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FiveThirtyEight

Politics

Part two of a five-part series.

Virginia — Governor

The Candidates:
Attorney General Bob McDonnell, Republican
State Senator Creigh Deeds, Democrat

The Polling: McDonnell leads by 10.9 points in the Pollster.com average and by margins ranging from 8 to 17 points in individual polls. The magnitude of his advantage has generally been expanding over the course of the past six weeks.

Analysis: Deeds has virtually no chance. Did he ever have a chance? That’s perhaps the better question.

After a short-lived bounce in June following his come-from-behind win over Terry McAuliffe and Brian Moran in the Democratic primaries, pollsters started getting a better look at the electorate, and what they saw was bad news for Deeds and for Democrats. Consider, for instance, the Washington Post poll that has McDonnell up 11 points. The registered voter pool in the state favors Democrats 48-42 (counting “leaners”), according to the poll. But the likely voter universe favors Republicans (again counting leaners) 49-43. That’s just a huge difference. And it’s not an isolated result; PPP and SurveyUSA have shown pretty much the same thing, and have been doing so for some time now. If you had a 2008-type electorate turning out, this race would be reasonably competitive; McDonnell might be leading by a point or three, but it would be worth watching. With this type of electorate, the Democrat is pretty much helpless against a reasoanbly well-organized Republican opponent.

Of course, the composition of the electorate isn’t a completely exogenous factor; the quality of the candidates and their campaigns can have some effect. Democrats seemed quite pleased when Deeds became their nominee in June, figuring he’d do well with working-class and rural voters. But the the working-class, rural vote isn’t where the swing vote is in Virginia, one of the wealthiest states in the country. Instead, it’s the more well-off folks in the suburbs. And it tends to be those well-off folks, by the way, who are most likely to have changed their opinion on Barack Obama, as the perception has set in (to an extent) that he’s a tax-and-spend liberal.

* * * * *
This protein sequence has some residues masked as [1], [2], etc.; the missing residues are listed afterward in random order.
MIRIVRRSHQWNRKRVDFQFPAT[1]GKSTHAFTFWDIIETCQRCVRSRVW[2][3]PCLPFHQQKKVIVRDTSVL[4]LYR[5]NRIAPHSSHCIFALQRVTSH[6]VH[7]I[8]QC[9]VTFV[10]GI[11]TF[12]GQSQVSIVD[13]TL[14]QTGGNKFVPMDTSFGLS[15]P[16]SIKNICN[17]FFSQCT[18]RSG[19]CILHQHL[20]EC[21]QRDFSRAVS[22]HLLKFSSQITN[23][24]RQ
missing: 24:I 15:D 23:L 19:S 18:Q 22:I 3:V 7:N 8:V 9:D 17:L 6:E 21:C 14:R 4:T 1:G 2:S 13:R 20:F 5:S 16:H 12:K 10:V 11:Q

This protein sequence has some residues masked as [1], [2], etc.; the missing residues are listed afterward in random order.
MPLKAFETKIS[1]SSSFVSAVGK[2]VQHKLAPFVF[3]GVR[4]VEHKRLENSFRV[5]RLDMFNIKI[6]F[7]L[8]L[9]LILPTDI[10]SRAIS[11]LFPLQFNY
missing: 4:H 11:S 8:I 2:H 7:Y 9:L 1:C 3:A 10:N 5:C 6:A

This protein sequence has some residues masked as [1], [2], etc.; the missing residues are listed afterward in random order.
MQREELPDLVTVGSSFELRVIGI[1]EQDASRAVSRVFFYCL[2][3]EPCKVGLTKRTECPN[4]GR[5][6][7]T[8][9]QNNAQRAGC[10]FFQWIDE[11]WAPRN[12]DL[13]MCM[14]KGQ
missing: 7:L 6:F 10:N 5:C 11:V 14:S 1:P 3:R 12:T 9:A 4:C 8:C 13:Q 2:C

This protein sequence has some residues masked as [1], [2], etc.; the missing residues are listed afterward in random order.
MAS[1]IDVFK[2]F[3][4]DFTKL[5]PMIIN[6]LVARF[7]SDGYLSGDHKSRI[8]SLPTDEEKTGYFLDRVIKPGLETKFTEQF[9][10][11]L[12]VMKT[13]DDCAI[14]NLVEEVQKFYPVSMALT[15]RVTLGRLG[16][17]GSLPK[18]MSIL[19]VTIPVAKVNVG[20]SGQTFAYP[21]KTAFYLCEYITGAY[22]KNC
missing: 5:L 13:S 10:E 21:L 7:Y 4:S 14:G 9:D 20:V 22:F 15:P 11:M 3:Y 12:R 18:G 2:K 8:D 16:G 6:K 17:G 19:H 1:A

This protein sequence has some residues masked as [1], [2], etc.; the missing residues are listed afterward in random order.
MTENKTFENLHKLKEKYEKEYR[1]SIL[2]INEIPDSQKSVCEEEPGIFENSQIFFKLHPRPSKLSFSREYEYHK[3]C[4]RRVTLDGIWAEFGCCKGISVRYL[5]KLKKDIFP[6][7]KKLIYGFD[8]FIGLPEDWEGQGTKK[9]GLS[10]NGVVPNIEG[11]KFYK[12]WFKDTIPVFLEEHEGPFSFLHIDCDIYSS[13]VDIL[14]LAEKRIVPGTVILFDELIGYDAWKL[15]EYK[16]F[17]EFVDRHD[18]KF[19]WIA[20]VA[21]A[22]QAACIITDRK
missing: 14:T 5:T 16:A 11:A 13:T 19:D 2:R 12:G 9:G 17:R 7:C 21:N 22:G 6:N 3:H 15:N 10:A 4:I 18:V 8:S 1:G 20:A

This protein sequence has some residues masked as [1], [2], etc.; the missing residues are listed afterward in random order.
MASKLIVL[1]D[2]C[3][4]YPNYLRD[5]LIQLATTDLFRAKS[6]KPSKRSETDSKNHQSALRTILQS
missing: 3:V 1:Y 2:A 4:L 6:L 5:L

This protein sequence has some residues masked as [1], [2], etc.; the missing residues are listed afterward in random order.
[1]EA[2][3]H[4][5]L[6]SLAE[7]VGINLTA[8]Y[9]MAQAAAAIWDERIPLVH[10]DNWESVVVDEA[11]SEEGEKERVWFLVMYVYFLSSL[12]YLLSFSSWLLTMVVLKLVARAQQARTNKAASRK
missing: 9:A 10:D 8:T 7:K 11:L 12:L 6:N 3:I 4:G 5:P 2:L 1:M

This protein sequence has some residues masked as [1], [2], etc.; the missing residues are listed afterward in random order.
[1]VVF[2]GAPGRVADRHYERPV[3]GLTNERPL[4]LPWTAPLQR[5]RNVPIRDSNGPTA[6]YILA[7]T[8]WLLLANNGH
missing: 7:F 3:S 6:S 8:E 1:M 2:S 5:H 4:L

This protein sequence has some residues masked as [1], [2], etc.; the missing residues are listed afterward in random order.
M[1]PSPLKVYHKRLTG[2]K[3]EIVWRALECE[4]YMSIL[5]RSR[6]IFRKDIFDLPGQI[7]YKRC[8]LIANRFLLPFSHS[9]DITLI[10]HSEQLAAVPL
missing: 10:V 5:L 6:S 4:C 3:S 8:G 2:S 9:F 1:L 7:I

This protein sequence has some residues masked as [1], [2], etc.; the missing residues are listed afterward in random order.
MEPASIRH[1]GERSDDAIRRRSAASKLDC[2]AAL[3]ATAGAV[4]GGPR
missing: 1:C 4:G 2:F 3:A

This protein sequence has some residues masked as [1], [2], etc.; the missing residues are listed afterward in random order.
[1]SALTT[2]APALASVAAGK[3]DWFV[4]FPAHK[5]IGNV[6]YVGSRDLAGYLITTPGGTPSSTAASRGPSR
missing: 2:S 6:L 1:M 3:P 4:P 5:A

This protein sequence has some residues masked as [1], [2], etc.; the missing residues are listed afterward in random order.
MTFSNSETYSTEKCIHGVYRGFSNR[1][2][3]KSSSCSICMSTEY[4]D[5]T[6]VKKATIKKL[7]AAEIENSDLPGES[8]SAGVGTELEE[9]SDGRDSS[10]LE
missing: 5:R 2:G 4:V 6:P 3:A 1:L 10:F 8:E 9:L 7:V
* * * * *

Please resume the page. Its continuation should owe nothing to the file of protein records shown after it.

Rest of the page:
Meanwhile, Deeds hasn’t done much to motivate African-American turnout, which projects to make up only about 15 percent of the electorate as compared with 20 percent in 2008 — although the number is not so atypical for a non-Presidential contest in the state.

Since people are going to want to assign blame here, I’d attribute it about 3:1 to the national environment as opposed to anything in particular that Deeds has done. Keep in mind that the pollsters were projecting these turnout problems for the Democrats as early as July, long before the Deeds campaign had much chance to influence the result. Furthermore, McDonnell himself is a fairly strong and charismatic candidate, somebody who might get talked up in a couple of years as having national ambitions; polls have also shown him defeating incumbent governor Tim Kaine in a hypothetical matchup between the two, and Kaine is fairly popular.

With that said, Deeds can probably be blamed for his failure to find a good affirmative message, as voters perceive him 2:1 as having run a negative campaign. And — let’s face it — he’s not the most commanding presence on the stump. Mean works when your John Corzine; it doesn’t work when you’re supposed to be the nice guy.

The Odds: Deeds has got to be about a 60-1 underdog at this stage. We’d be looking at an upset of Hillary-in-New Hampshire proportions.

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